How to Draft a Winning Quarterback

[url=http://www.newyorker.com/reporting/2008/12/15/081215fa_fact_gladwell?currentPage=all]http://www.newyorker.com/reporting/2008 ... ntPage=all[/url]

Yes, it's several pages long but WELL worth the read.

Here's a sample...

[i]The year before, the same thing happened with Ryan Leaf, who was the Chase Daniel of 1998. The San Diego Chargers made him the second player taken over all in the draft, and gave him an eleven-million-dollar signing bonus. Leaf turned out to be terrible. In 2002, it was Joey Harrington’s turn. Harrington was a golden boy out of the University of Oregon, and the third player taken in the draft. Shonka still can’t get over what happened to him.

“I tell you, I saw Joey live,? he said. “This guy threw lasers, he could throw under tight spots, he had the arm strength, he had the size, he had the intelligence.? Shonka got as misty as a two-hundred-and-eighty-pound ex-linebacker in a black tracksuit can get. “He’s a concert pianist, you know? I really—I mean, I really—liked Joey.? And yet Harrington’s career consisted of a failed stint with the Detroit Lions and a slide into obscurity. Shonka looked back at the screen, where the young man he felt might be the best quarterback in the country was marching his team up and down the field. “How will that ability translate to the National Football League?? He shook his head slowly. “Shoot.?

This is the quarterback problem. There are certain jobs where almost nothing you can learn about candidates before they start predicts how they’ll do once they’re hired. So how do we know whom to choose in cases like that?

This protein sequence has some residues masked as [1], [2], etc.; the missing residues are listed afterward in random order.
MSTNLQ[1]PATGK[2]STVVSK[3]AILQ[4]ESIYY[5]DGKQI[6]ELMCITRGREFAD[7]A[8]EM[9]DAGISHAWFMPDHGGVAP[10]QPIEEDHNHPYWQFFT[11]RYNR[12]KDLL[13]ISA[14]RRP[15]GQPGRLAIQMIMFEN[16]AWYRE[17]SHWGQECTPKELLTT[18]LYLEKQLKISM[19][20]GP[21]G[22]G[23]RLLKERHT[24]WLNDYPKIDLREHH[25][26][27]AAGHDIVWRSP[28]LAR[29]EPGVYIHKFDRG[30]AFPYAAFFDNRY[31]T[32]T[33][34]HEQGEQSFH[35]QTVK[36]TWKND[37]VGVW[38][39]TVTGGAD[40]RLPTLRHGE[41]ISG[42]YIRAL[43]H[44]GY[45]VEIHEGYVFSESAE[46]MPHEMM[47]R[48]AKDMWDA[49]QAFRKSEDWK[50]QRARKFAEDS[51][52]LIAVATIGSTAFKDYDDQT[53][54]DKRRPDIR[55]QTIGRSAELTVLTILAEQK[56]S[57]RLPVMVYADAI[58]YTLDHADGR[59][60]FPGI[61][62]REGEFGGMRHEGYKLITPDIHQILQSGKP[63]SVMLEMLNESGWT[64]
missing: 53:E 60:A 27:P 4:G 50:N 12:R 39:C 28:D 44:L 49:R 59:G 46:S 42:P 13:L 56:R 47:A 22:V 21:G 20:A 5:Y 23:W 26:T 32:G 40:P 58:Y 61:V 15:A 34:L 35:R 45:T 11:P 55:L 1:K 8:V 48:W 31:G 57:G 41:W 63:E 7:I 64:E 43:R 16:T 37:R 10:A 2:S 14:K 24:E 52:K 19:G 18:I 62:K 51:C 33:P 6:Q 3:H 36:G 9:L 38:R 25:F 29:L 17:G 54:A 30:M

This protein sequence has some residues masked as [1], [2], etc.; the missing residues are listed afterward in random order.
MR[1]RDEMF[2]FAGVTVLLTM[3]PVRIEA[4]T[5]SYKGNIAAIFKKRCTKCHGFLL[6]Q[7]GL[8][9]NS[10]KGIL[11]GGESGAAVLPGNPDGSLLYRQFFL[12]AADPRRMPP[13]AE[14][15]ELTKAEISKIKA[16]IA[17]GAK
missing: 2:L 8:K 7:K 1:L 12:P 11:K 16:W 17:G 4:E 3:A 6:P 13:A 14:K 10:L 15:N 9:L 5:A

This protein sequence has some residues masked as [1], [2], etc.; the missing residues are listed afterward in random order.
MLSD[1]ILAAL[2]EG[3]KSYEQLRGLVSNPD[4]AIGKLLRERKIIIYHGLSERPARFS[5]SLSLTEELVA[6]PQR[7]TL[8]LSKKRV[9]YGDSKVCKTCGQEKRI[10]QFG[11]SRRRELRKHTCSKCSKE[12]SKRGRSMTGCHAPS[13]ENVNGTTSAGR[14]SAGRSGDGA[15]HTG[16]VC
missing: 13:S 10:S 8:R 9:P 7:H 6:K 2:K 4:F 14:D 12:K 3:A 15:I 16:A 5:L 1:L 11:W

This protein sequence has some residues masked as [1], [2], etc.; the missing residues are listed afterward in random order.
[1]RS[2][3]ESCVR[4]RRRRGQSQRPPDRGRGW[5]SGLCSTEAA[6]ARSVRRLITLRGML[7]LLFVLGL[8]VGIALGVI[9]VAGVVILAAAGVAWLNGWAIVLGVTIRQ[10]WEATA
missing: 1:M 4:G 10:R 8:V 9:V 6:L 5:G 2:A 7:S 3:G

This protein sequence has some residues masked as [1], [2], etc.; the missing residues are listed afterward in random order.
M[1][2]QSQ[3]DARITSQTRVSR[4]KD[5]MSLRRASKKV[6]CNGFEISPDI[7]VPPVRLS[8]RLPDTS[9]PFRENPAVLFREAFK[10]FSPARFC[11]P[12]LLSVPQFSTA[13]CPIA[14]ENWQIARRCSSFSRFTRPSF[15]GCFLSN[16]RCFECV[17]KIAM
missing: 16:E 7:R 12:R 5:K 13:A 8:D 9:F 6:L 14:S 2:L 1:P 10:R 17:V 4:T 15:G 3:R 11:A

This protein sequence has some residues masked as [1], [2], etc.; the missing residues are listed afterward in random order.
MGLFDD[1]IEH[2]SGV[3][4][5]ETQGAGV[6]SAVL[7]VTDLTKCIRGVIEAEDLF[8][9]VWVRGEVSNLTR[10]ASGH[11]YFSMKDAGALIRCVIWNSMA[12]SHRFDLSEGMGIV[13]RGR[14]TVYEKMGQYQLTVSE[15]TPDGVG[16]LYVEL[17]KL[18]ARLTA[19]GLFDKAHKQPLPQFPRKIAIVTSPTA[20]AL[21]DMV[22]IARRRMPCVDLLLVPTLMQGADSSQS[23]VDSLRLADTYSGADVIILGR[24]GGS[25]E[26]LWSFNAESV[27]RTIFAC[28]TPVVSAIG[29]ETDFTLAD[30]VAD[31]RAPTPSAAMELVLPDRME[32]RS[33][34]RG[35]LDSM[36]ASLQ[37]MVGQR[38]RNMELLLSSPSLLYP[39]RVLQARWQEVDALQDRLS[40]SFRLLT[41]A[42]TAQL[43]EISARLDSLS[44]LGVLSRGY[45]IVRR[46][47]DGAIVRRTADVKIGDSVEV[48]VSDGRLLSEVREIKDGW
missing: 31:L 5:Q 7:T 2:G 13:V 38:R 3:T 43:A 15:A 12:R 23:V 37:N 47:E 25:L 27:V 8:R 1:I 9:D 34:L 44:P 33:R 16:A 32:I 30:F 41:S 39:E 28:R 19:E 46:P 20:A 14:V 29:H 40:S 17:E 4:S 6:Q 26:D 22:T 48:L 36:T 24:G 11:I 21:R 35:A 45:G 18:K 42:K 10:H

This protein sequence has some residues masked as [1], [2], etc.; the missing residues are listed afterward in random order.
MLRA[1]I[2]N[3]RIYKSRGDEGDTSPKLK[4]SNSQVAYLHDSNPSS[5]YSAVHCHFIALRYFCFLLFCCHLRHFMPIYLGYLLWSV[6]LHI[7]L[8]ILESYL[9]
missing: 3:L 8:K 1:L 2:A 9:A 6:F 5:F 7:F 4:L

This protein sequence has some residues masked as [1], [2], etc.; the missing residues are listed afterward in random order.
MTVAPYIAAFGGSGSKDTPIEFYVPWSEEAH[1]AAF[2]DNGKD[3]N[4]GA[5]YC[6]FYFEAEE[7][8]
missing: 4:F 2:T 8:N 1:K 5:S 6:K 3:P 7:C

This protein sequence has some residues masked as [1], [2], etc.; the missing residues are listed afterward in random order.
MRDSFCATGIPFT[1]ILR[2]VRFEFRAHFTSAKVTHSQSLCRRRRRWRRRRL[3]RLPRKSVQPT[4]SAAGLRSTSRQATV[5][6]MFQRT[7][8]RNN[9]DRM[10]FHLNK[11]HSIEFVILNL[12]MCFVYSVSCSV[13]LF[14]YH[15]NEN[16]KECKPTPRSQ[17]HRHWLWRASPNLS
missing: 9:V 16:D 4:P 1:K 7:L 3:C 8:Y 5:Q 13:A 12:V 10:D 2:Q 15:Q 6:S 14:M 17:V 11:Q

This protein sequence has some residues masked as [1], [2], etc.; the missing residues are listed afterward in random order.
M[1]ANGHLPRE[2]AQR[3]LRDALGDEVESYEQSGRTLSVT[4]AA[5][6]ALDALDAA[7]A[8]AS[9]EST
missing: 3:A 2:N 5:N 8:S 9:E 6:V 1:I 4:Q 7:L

[/i]

The article compares teaching to being a QB and it always seems to come down to actual on field/in class performance IN A SIMILAR SITUATION. College QB's don't play in a pro situation and so some skills that make you successful in one might actually damage your chances in the other.

This article changed my understanding of QB's.

I'll have to read it Mark. But yes, when you're playing agains't better players and much more compicated defensive schemes, things change and it is different. I would say even in a sport like hockey and we've seen it all the time, some hot shot juniors just can't take the different style of play in the NHL. Alexandre Daigle comes to mind.

Pure arm strength in a qb is like skating in hockey, just because you can skate fast doesn't mean you will do well at a high level of play. College football is a simpler game than the NFL. In the CFL, I think the extra man on defense just gets into the head of some qb's and they can't adjust to it no matter how good they were in US college football. But how to predict this? No idea. Also the one less down probably plays mind games with some that is difficult.

Money is another issue, some young people can't handle having a lot of money all of a sudden. Again, difficult to predict who can and who can't handle it.